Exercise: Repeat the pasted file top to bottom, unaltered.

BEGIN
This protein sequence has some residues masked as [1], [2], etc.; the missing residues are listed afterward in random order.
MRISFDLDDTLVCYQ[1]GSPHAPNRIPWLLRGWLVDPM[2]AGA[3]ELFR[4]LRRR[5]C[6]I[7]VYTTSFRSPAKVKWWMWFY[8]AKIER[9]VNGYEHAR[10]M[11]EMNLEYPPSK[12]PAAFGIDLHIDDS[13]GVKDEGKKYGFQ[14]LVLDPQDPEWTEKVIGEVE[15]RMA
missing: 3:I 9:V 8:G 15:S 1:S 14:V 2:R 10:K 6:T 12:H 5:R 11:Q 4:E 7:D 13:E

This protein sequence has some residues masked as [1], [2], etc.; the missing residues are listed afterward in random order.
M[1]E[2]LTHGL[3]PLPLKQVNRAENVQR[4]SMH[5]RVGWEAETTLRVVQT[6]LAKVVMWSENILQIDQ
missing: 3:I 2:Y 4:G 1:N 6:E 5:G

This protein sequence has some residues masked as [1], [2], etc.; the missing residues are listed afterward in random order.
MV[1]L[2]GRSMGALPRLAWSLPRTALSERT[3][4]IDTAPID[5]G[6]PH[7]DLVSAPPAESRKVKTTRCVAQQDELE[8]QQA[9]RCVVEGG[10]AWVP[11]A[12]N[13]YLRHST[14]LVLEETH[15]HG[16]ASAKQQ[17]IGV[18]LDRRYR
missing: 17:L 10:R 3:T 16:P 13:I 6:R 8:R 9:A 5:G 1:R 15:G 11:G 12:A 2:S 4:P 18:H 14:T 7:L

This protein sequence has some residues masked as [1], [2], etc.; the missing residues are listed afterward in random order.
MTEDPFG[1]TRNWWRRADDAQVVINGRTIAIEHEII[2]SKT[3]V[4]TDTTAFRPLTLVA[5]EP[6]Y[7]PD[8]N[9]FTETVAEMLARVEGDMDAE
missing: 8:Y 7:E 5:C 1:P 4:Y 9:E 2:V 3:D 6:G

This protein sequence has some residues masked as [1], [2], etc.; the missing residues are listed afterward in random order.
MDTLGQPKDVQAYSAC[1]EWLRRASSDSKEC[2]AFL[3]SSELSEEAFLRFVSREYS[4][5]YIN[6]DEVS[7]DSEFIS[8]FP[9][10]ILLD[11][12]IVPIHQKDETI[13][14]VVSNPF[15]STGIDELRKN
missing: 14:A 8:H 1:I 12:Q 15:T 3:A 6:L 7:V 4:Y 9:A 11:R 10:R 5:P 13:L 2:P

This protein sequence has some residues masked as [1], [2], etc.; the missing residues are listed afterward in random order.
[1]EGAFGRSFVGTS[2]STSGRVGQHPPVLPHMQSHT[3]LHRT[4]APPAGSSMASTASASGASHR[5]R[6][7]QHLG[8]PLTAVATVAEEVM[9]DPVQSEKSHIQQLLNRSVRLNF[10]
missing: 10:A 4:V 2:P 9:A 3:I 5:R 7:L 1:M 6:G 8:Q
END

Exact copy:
This protein sequence has some residues masked as [1], [2], etc.; the missing residues are listed afterward in random order.
MRISFDLDDTLVCYQ[1]GSPHAPNRIPWLLRGWLVDPM[2]AGA[3]ELFR[4]LRRR[5]C[6]I[7]VYTTSFRSPAKVKWWMWFY[8]AKIER[9]VNGYEHAR[10]M[11]EMNLEYPPSK[12]PAAFGIDLHIDDS[13]GVKDEGKKYGFQ[14]LVLDPQDPEWTEKVIGEVE[15]RMA
missing: 3:I 9:V 8:G 15:S 1:S 14:V 2:R 10:K 6:T 12:H 5:R 11:Q 4:E 7:D 13:E

This protein sequence has some residues masked as [1], [2], etc.; the missing residues are listed afterward in random order.
M[1]E[2]LTHGL[3]PLPLKQVNRAENVQR[4]SMH[5]RVGWEAETTLRVVQT[6]LAKVVMWSENILQIDQ
missing: 3:I 2:Y 4:G 1:N 6:E 5:G

This protein sequence has some residues masked as [1], [2], etc.; the missing residues are listed afterward in random order.
MV[1]L[2]GRSMGALPRLAWSLPRTALSERT[3][4]IDTAPID[5]G[6]PH[7]DLVSAPPAESRKVKTTRCVAQQDELE[8]QQA[9]RCVVEGG[10]AWVP[11]A[12]N[13]YLRHST[14]LVLEETH[15]HG[16]ASAKQQ[17]IGV[18]LDRRYR
missing: 17:L 10:R 3:T 16:P 13:I 6:R 8:R 9:A 5:G 1:R 15:G 11:G 12:A 2:S 4:P 18:H 14:T 7:L

This protein sequence has some residues masked as [1], [2], etc.; the missing residues are listed afterward in random order.
MTEDPFG[1]TRNWWRRADDAQVVINGRTIAIEHEII[2]SKT[3]V[4]TDTTAFRPLTLVA[5]EP[6]Y[7]PD[8]N[9]FTETVAEMLARVEGDMDAE
missing: 8:Y 7:E 5:C 1:P 4:Y 9:E 2:V 3:D 6:G

This protein sequence has some residues masked as [1], [2], etc.; the missing residues are listed afterward in random order.
MDTLGQPKDVQAYSAC[1]EWLRRASSDSKEC[2]AFL[3]SSELSEEAFLRFVSREYS[4][5]YIN[6]DEVS[7]DSEFIS[8]FP[9][10]ILLD[11][12]IVPIHQKDETI[13][14]VVSNPF[15]STGIDELRKN
missing: 14:A 8:H 1:I 12:Q 15:T 3:A 6:L 7:V 4:Y 9:A 11:R 10:R 5:P 13:L 2:P

This protein sequence has some residues masked as [1], [2], etc.; the missing residues are listed afterward in random order.
[1]EGAFGRSFVGTS[2]STSGRVGQHPPVLPHMQSHT[3]LHRT[4]APPAGSSMASTASASGASHR[5]R[6][7]QHLG[8]PLTAVATVAEEVM[9]DPVQSEKSHIQQLLNRSVRLNF[10]
missing: 10:A 4:V 2:P 9:A 3:I 5:R 7:L 1:M 6:G 8:Q